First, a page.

Promising a new way to make and sell running shoes, the Vimazi shoe brand founded by industry veteran Scott Tucker will debut in August with a strong technical story centered around utilizing pace zones to deliver energy efficient propulsion and impact cushioning for each runner depending on their running pace.

According to Tucker, Vimazi is all about how making and selling shoes by pace zone solves the most important performance problems for runners, as well as the problem of finding the best shoe in a crowded market.

“Nobody has ever approached run footwear this way, but the time is ripe and the solution is elegant,” Tucker tells Running Insight. He explains that runners need cushioning and propulsion with every step they take, but currently they must choose between shoes that are energy efficient in propulsion (such as racing flats) and shoes that provide adequate impact cushioning.

Most shoes are not made to be energy efficient in propulsion, he points out. Vimazi – which is based in Portland, OR, and whose name comes from Greek for “pace” and “zone” – claims to solve this problem by applying physics and biomechanics research to create a line of shoes made and sold by pace zone. Pace-tuned FastPods in the midsole are tuned to the different forces in the rearfoot than forefoot and primarily determined according to a runner’s pace.

Weight is also worked into the equation and accounts for a two-minute wide zone for each model. In this way, each model provides an optimal level of impact cushioning and energy efficiency during propulsion.

“Each runner, regardless of their pace, gets the shoe that helps them run their best and achieve their goals,” says Tucker, who points out that a single shoe cannot provide propulsion efficiency and optimal cushioning at every pace. “That’s just physics,” he adds. “Only tuning the shoes by pace zones can do this. Figuring out exactly how to tune them? Ahhh, that’s a fun story.”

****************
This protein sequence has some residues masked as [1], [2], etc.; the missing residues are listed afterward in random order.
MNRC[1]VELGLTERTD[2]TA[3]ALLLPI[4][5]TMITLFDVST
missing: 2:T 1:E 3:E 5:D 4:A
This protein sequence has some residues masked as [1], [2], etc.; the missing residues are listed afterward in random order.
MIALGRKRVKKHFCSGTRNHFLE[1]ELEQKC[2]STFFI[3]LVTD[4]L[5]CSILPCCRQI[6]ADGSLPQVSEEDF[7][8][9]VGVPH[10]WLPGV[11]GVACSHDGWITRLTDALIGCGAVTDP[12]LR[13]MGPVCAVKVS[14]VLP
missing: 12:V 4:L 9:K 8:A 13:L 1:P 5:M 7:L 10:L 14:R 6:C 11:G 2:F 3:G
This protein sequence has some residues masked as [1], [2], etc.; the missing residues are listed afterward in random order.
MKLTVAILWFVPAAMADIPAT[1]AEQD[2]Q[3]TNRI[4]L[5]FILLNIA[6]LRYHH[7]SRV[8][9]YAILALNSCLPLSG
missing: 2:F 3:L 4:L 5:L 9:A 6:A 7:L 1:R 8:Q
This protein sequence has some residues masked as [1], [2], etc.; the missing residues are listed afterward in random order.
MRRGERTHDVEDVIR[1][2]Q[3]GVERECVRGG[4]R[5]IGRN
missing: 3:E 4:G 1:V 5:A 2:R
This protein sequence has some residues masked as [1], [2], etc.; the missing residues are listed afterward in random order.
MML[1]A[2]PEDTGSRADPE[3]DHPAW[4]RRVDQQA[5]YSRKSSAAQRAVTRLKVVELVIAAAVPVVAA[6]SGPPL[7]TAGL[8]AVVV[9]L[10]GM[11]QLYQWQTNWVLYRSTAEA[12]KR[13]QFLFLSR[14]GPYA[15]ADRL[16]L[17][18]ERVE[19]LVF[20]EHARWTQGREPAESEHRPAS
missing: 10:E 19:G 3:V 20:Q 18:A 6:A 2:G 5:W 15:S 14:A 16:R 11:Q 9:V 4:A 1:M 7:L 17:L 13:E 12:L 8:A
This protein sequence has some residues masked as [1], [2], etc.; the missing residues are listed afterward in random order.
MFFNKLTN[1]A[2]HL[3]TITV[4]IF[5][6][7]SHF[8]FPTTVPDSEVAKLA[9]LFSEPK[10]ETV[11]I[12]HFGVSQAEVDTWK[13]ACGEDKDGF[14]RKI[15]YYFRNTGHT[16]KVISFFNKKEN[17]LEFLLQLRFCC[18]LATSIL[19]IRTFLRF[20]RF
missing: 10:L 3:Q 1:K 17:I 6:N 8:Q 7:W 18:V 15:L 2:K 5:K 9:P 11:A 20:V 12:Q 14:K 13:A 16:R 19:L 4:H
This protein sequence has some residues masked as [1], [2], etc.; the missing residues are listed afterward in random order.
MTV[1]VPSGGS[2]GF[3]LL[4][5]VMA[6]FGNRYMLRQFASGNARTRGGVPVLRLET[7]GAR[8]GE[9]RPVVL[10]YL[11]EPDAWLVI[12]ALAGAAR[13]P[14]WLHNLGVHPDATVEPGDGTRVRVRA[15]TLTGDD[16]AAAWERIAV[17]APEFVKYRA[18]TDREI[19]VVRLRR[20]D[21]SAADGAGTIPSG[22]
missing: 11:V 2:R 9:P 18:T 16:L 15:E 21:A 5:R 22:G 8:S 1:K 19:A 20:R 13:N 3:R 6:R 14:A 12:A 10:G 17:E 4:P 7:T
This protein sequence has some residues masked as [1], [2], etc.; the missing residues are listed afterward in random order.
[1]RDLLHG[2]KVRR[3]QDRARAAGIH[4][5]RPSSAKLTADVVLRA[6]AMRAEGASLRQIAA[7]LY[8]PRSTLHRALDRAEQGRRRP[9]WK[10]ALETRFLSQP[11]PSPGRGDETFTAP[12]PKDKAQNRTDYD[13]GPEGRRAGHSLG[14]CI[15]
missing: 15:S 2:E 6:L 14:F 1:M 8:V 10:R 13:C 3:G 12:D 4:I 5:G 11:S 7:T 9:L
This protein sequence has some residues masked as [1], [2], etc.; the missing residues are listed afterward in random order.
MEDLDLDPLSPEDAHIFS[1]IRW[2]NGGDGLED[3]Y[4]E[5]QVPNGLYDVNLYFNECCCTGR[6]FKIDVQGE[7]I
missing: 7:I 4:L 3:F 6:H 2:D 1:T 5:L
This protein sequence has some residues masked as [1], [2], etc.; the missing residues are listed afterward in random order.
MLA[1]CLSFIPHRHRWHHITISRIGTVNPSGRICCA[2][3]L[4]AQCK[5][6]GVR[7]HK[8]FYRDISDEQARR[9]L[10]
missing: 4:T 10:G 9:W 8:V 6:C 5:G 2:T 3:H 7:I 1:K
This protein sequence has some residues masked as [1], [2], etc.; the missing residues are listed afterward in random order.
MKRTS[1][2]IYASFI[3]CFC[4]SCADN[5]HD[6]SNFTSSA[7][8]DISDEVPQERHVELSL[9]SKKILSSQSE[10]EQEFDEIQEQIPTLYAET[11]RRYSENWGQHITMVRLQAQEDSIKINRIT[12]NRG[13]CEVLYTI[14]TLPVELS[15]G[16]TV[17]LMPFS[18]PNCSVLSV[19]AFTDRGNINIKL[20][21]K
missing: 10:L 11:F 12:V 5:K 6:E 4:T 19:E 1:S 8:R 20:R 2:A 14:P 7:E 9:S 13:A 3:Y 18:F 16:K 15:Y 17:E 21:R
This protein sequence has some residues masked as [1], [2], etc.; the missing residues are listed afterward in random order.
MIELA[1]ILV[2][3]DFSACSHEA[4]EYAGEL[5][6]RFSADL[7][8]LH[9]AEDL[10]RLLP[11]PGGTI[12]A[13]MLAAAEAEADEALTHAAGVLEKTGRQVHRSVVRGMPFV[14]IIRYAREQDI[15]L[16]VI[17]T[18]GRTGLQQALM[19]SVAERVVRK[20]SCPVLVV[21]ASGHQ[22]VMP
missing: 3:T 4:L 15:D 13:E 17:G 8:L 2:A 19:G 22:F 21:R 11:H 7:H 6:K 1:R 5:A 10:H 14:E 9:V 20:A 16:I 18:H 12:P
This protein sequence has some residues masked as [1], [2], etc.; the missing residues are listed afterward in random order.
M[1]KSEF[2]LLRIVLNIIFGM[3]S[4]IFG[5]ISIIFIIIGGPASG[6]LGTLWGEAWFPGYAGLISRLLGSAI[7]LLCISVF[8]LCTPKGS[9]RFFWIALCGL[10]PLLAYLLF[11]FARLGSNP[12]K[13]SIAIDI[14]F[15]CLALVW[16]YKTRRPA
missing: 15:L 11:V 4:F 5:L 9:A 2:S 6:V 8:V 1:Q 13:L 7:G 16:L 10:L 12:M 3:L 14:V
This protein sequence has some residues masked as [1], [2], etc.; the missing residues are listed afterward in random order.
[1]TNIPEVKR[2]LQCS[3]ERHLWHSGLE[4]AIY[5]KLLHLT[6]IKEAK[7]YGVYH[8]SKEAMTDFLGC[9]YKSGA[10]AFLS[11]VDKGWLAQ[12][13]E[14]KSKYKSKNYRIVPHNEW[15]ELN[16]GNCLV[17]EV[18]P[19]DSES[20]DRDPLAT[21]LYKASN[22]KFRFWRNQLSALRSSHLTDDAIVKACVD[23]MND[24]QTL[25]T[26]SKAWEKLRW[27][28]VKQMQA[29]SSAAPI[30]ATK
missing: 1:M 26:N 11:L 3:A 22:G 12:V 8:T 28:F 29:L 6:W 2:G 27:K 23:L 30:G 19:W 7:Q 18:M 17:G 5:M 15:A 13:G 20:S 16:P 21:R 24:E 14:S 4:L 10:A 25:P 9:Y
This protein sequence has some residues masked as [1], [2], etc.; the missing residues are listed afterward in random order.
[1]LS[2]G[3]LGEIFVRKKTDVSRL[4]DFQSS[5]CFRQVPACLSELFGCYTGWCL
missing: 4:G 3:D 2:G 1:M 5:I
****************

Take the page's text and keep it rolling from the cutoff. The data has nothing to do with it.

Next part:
Tucker, who has a physics education and a history of studying and researching the science of running biomechanics and has been making running shoes for 26 years – beginning with Montrail trail running shoes in the 1990s and continuing at Columbia, Scott and Pearl Izumi – says he set out with the “geeky” goal of designing a shoe to break the two-hour marathon barrier.

It took two years of research, prototyping and testing before he arrived at a solution he calls alternately brilliant, yet simple: Use the lightest weight foam formulations in specific combinations and densities to dial in the performance properties at each pace zone. There is no carbon fiber or other high-tech materials — just specific dimensions and physical properties.

The shoe selection process for a runner is simple: All he or she needs to know is what pace they run. The selection process is the same — identify pace, get shoe.

The pace zone concept also allows Vimazi to build in other properties needed in a running shoe. That’s why the Z70, built for a 10–13 minute pace, has a wider platform and additional rearfoot stability as compared to the Z30 (5–7 minute pace), which is narrower and uses less reinforcement to save weight. Support, traction, and durability follow in similar fashion.

Vimazi plans to offer “a quiver of shoes,” to allow runners to cover the range of paces in their weekly rotation. The shoes will have an MSRP of $160.

The shoe rollout to retailers begins in August with the most popular pace zones (Z40 and Z60) the first to hit the market. Tucker says that as awareness and popularity build Vimazi will bring out new models until the full assortment, including a pace-tuned walking shoe, is available in six-to-eight months.

Scott Tucker can be reached at [email protected]